Not sure what is calendar blocking versus time blocking and other productivity methods? Here’s a quick breakdown.
Deciphering between various productivity systems and methods can be overwhelming. There are several to choose from, including Pomodoro, Getting Things Done, and calendar blocking.
One of the common questions we get is, what is calendar blocking, and how is it different from all these methodologies.
Calendar blocking is adding specific times to your calendar in which you plan to get a chunk of work completed. The methodology helps you maintain focus and accountability and better manage your time by allotting blocks to complete specific tasks so they don’t take longer than they should.
You can achieve this by manually adding tasks from your task or project managers into your calendar. Or, calendar blocking tools like Taskable make it super easy to drag tasks into your calendar.
The terms time blocking and calendar blocking is interchangeable. Generally, the preferred term is time blocking, but it’s a personal preference.
Not to confuse things further, but you can practice various types of calendar blocking. The first is creating chunks of time in your calendar for specific themes - for example, adding a window to your calendar for focus work.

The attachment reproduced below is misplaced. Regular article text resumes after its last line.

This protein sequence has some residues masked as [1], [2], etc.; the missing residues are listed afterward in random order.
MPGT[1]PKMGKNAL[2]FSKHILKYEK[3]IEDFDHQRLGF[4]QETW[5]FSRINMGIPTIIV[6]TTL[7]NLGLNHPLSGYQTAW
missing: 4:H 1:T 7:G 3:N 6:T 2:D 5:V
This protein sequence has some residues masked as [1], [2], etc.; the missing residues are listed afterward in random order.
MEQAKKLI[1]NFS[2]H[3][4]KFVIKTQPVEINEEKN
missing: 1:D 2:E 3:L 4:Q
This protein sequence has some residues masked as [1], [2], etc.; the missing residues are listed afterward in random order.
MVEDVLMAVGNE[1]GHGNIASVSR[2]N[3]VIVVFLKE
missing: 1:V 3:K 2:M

The second is time blocking specific tasks into your calendar. So instead of just putting ‘deep work’ in your calendar, you set the particular task and anticipated start and end time into your calendar. This is sometimes specifically called time boxing.
You can do these methods together. For example, first block out time for deep work, and then add times for specific deep work tasks within that block.
The purpose of Pomodoro is to help with focus by working on a single task for 25 minutes, followed by a 25-minute break. One issue with Pomodoro is the short 25-minute interval is often not long enough for many people, who are just starting to get into flow when their timer goes off.
As an alternative to Pomodoro, calendar blocking allows you to budget time for specific tasks, and even breaks, ahead of time, ensuring you have enough time for each task to see it through to completion.
Getting Things Done (GTD) is a productivity system invented by David Allen. The idea behind GTD is to have a place to dump all the things you need to do into an external system where you can then triage and prioritize it accordingly. What often holds us back from being productive is our mind being overwhelmed trying to keep track of our backlog of things to do. Once you can put that mental clutter into a system, it removes it from your brain and lets you better plan and prioritize.
Calendar/time blocking is a perfect compliment to GTD. Once things are in your system and adequately triaged, the final step is to use your calendar to find the specific times you plan to work on your priorities.
We built Taskable to make calendar blocking simple and easy. Our integrations bring tasks from email, Slack, and your project management tools into a single view. And our built-in calendar lets you simply drag and drop tasks right into time blocks that also reflect on your Google (and soon Outlook) calendars.